Arthroplasty and ORIF Montrose CO

Looking for information on Arthroplasty and ORIF in Montrose? We have compiled a list of businesses and services around Montrose that should help you with your search. We hope this page helps you find information on Arthroplasty and ORIF in Montrose.

Glenn Everett Oren, MD
(970) 249-6641
910 S 4th St
Montrose, CO
Specialties
Orthopedics
Gender
Male
Education
Medical School: Univ Of Mn Med Sch-Minneapolis, Minneapolis Mn 55455
Graduation Year: 1977

Data Provided By:
Anthony Francisco Delio, DMD
(970) 249-8828
200 S Uncompahgre Ave
Montrose, CO
Specialties
Orthodontics/Dentofacial Orthopedics

Data Provided By:
Charles Dean Alexander, DDS
(970) 249-0444
1801 Pavilion Dr
Montrose, CO
Specialties
Orthodontics/Dentofacial Orthopedics

Data Provided By:
Michael J Schoo
(970) 249-6641
910 S 4th St
Montrose, CO
Specialty
Orthopedic Surgery

Data Provided By:
Michael James Shannon, MD
(970) 249-6641
910 S 4th St
Montrose, CO
Specialties
Orthopedics
Gender
Male
Education
Medical School: Creighton Univ Sch Of Med, Omaha Ne 68178
Graduation Year: 2000

Data Provided By:
Glenn E Oren
(970) 249-6641
910 S 4th St
Montrose, CO
Specialty
Orthopedic Surgery

Data Provided By:
Michael Joseph Schoo, MD
(970) 249-6641
910 S 4th St
Montrose, CO
Specialties
Orthopedics
Gender
Male
Education
Medical School: Univ Of Ca, San Francisco, Sch Of Med, San Francisco Ca 94143
Graduation Year: 1974
Hospital
Hospital: Montrose Mem Hosp, Montrose, Co
Group Practice: Western Slope Orthopedics

Data Provided By:
Vineet Singh
(970) 249-6641
910 S 4th St
Montrose, CO
Specialty
Orthopedic Surgery

Data Provided By:
Louis Harry Winkler III, MD
(970) 249-0358
226 S Nevada Ave
Montrose, CO
Specialties
Orthopedics
Gender
Male
Education
Medical School: Temple Univ Sch Of Med, Philadelphia Pa 19140
Graduation Year: 1967

Data Provided By:
Thomas F Dwyer
(970) 249-6641
910 S 4th St
Montrose, CO
Specialty
Orthopedic Surgery

Data Provided By:
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Arthroplasty or ORIF: Which is Better for Elbow Fracture?

There is much debate among surgeons about the treatment of elbow fractures. In particular, fractures of the radial head can be difficult to manage. This article addresses those issues and tries to shed some light on the subject.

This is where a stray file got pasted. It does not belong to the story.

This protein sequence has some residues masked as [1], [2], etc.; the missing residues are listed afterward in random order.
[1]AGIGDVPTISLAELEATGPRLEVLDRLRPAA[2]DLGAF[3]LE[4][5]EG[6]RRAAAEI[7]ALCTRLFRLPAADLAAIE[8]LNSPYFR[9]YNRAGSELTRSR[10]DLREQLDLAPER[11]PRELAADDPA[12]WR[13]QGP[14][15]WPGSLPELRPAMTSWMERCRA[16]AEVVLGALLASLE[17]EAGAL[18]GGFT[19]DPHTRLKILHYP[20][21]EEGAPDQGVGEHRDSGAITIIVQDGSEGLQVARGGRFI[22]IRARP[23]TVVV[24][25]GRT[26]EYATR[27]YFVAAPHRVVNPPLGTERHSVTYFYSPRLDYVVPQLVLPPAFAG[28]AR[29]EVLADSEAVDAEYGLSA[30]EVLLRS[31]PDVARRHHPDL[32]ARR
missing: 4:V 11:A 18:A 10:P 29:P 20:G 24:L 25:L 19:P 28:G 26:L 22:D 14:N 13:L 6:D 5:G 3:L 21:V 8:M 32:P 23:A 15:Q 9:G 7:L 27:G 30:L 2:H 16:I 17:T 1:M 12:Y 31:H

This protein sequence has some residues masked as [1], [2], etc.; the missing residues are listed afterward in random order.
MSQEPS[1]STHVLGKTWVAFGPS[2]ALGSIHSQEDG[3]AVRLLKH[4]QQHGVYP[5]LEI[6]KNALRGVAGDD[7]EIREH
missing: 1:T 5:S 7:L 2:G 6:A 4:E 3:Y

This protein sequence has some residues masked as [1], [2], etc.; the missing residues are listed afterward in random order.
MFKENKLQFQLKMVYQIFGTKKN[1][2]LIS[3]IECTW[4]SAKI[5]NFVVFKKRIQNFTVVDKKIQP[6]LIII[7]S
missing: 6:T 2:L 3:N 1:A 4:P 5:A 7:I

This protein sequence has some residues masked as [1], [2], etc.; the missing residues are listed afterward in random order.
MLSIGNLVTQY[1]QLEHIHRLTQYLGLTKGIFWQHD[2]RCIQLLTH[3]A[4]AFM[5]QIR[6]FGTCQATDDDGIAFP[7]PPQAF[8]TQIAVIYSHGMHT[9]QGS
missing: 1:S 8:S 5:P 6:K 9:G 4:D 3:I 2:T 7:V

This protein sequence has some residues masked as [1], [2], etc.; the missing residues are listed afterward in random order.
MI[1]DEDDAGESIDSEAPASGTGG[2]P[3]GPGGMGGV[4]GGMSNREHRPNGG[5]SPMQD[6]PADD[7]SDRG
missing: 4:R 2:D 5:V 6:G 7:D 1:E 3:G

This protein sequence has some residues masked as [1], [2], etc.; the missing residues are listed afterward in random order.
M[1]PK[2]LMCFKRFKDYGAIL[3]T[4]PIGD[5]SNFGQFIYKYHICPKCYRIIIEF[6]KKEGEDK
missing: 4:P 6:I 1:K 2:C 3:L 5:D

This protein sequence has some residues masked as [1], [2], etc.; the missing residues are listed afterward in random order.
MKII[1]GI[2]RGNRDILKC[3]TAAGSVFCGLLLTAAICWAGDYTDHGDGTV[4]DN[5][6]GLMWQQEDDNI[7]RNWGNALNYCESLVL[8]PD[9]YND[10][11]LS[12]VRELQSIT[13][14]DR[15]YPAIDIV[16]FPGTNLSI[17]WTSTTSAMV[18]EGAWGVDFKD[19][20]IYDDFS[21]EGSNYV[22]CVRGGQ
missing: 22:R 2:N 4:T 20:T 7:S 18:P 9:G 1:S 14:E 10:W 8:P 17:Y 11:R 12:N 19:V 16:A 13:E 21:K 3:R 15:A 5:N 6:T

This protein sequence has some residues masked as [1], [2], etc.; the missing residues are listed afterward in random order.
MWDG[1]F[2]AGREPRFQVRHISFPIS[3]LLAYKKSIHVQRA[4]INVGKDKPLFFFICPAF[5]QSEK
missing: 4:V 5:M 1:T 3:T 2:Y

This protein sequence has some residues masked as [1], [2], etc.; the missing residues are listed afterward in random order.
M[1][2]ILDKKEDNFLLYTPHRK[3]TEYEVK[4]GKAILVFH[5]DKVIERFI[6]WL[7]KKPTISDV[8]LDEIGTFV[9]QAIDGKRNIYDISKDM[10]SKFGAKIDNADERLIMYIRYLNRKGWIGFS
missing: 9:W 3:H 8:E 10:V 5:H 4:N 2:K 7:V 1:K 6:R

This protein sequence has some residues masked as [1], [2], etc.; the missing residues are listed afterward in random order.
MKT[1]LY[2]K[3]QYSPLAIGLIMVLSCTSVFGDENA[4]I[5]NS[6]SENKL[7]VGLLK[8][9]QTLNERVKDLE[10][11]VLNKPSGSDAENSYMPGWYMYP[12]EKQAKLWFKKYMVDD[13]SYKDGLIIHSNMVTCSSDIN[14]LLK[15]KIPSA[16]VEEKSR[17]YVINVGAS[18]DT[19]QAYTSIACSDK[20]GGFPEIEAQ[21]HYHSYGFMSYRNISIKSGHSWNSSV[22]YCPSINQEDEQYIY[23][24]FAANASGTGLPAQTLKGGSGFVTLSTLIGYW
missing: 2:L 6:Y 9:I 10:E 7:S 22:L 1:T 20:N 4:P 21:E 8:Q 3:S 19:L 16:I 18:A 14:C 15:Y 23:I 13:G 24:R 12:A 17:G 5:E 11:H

There are two bones in the forearm that meet at the elbow: the ulna and the radius. The ulna fits into the elbow socket while the radius swivels back and forth against the bottom of the humerus (upper arm).

The top of the radius is called the radial head. The head has a flat top to allow it to glide back and forth as the hand turns palm up and palm down. One-third of all elbow fractures occur at the radial head and neck. In many cases, the injury is caused by a fall on the outstretched hand and arm. The elbow dislocates, and the ligaments around the elbow are torn.

The big question is: should the elbow be repaired or replaced? Elbow joint replacement is called an arthroplasty. Repair is done with an operation called open reduction and internal fixation (ORIF). The authors describe both procedures in detail and discuss when to use each one.

Part of the problem in making this decision is the lack of studies comparing the two operations. And changes in the type of implants and methods used are occurring so fast that results of recent studies reported are already outdated.

The authors suggest that the surgeon must be prepared to make the final decision in the operating room. Fracture pattern and amount of soft tissue damage must be assessed before choosing the best way to stabilize the elbow and restore motion. They prefer the new precontoured implants for ORIF when it can be done easily. Complex injuries require radial head arthroplasty.

Future studies are needed comparing these two treatment options with long-term follow-up before best practice can be determined. Until this information is available, the surgeon must weigh all the factors and make the best decision possible. Keeping up with all the latest c...

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